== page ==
The main question that we want to answer in this article is that if Python 2 is still used. Then we will try to analyze the evolution of Python 2 and Python 3.
I based all the data on the downloads of packages. When you do a
pip install pytest, this request is logged into BigQuery with the version of pip, the operating system, and the python version.
The query executed in BigQuery was the following:
SELECT DATE(timestamp) as date, details.implementation.version AS python_version, COUNT(*) AS downloads FROM `the-psf.pypi.downloads2019*` GROUP BY date, python_version
Then for each day, we will have the python version and the number of downloads of that version.
Python 2 usage
At the beginning of 2019, the usage of Python 2 was having a peak of 60% of all downloads, while Python 3 was having the rest 40%.
By the end of 2019, Python 2 represented 44% of PyPi downloads. So in a year, the usage of Python 2 decreased by 15%. In the next chart, you can see the evolution week by week.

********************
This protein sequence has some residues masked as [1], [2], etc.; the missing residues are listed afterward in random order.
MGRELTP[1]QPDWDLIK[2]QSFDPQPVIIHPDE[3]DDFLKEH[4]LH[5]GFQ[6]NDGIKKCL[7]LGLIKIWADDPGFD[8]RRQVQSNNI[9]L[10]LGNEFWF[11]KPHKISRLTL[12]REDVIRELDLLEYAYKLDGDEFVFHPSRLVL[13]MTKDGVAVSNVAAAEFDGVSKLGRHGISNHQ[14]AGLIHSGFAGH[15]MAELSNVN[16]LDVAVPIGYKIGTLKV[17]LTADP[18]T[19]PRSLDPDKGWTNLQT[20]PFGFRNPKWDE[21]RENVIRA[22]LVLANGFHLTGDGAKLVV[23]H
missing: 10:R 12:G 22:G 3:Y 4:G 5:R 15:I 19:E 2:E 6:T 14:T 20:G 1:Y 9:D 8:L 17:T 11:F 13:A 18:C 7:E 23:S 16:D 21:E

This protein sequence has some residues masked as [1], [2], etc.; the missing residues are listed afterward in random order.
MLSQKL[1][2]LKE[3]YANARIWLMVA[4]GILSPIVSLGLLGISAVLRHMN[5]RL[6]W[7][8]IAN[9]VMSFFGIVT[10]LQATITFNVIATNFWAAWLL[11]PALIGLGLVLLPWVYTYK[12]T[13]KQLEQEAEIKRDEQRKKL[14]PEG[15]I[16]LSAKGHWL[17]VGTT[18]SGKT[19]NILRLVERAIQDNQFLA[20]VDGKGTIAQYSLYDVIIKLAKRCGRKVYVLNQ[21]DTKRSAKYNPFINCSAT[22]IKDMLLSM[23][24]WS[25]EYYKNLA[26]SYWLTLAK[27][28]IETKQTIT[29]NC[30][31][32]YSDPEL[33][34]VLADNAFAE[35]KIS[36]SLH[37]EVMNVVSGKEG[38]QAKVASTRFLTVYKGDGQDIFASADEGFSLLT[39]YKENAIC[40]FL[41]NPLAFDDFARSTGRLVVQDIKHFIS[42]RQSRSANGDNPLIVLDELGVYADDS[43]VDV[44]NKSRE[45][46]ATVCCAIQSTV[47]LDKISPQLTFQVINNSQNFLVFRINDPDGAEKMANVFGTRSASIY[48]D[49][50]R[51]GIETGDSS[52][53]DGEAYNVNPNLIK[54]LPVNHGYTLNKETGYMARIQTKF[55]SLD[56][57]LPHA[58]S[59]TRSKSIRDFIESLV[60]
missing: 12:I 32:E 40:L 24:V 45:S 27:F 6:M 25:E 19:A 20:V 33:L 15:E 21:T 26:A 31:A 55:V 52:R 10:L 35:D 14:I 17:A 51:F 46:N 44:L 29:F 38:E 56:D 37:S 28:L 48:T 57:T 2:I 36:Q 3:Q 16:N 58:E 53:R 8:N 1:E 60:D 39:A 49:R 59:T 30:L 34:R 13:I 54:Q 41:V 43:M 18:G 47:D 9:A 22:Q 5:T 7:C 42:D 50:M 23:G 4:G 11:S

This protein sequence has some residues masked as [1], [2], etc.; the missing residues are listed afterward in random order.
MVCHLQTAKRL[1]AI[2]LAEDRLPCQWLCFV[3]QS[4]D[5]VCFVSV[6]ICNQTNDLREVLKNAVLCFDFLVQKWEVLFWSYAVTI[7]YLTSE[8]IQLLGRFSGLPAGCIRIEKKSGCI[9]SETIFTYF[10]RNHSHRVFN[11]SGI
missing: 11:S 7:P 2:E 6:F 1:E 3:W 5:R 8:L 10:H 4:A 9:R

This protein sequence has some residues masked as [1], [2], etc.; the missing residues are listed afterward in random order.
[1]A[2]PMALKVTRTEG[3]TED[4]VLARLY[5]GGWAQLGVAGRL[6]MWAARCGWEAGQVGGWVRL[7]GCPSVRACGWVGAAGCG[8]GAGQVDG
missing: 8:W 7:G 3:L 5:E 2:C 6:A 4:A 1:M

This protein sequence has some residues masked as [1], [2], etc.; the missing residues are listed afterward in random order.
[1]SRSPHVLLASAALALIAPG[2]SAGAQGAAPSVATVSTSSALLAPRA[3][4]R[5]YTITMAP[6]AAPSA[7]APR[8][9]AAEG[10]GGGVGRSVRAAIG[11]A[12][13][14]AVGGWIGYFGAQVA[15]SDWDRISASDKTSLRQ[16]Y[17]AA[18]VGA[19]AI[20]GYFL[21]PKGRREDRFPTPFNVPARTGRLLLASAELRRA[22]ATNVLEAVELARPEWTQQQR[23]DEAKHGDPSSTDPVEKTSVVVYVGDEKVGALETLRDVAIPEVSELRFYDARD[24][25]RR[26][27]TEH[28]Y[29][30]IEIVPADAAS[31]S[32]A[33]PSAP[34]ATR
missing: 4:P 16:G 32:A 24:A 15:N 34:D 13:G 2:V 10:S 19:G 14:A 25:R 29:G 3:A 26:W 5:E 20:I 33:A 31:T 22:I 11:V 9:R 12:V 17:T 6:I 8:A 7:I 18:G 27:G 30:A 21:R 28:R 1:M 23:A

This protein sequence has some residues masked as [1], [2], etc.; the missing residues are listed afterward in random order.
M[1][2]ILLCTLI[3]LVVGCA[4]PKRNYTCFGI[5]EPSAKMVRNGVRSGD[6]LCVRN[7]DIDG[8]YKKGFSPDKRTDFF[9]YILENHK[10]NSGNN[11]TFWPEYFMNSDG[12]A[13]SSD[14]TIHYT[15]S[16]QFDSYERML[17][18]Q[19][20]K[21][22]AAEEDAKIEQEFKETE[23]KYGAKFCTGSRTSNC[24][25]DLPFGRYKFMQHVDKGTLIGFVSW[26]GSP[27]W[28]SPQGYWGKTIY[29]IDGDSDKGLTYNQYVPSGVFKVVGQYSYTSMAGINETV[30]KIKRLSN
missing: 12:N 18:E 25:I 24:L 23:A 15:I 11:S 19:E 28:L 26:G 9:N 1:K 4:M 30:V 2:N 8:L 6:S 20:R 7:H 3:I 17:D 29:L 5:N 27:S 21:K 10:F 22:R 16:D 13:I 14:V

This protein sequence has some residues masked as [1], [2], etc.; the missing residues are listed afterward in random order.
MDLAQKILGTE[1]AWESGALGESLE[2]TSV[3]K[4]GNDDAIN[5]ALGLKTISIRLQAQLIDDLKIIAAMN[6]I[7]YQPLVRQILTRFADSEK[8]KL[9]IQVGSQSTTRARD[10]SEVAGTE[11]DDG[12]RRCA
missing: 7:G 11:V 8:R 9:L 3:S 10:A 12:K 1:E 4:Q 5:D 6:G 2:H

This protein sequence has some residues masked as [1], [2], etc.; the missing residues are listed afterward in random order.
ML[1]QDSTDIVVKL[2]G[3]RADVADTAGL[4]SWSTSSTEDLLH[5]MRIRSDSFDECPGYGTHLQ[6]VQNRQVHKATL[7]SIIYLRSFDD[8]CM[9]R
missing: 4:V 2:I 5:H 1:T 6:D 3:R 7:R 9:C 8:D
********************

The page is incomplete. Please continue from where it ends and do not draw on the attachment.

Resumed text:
Some interesting thing to notice here is that in the week number 30 of the year, that corresponds to the middle of July, for the first time Python 3 had more downloads than Python 2.
Evolution of downloads
Now, we only now the percentages of people using Python 2 and Python 3, but we don’t know if the number of downloads is increasing or decreasing.
Take a look at the following chart:
Analyzing the number of downloads, we can observe that the downloads of Python 2 are still increasing. At the beginning of 2019, 280 million packages were installed using Python 2 in a week. At the end of the same year, the number of downloads increased to 370 million downloads. Python 2 is growing like 2 million downloads per week.
Python 3 also increased the number of downloads, but at a faster pace. At the beginning of 2019, 218 million packages were installed using Python 3, and at the end, more than 500 million packages. The number of Python 3 downloads grows like 6 million per week, three times more than the growth of Python 2.
Take into account that this data is not entirely accurate. There are a lot of factors that can vary these numbers, some of them are:
- Mirrors, there are a lot of companies having their private python repositories.
- Cache, pip and other package managers have a cache in place.
- Bots, there are bots downloading packages and increasing the number of downloads.
I hope this article was interesting :-)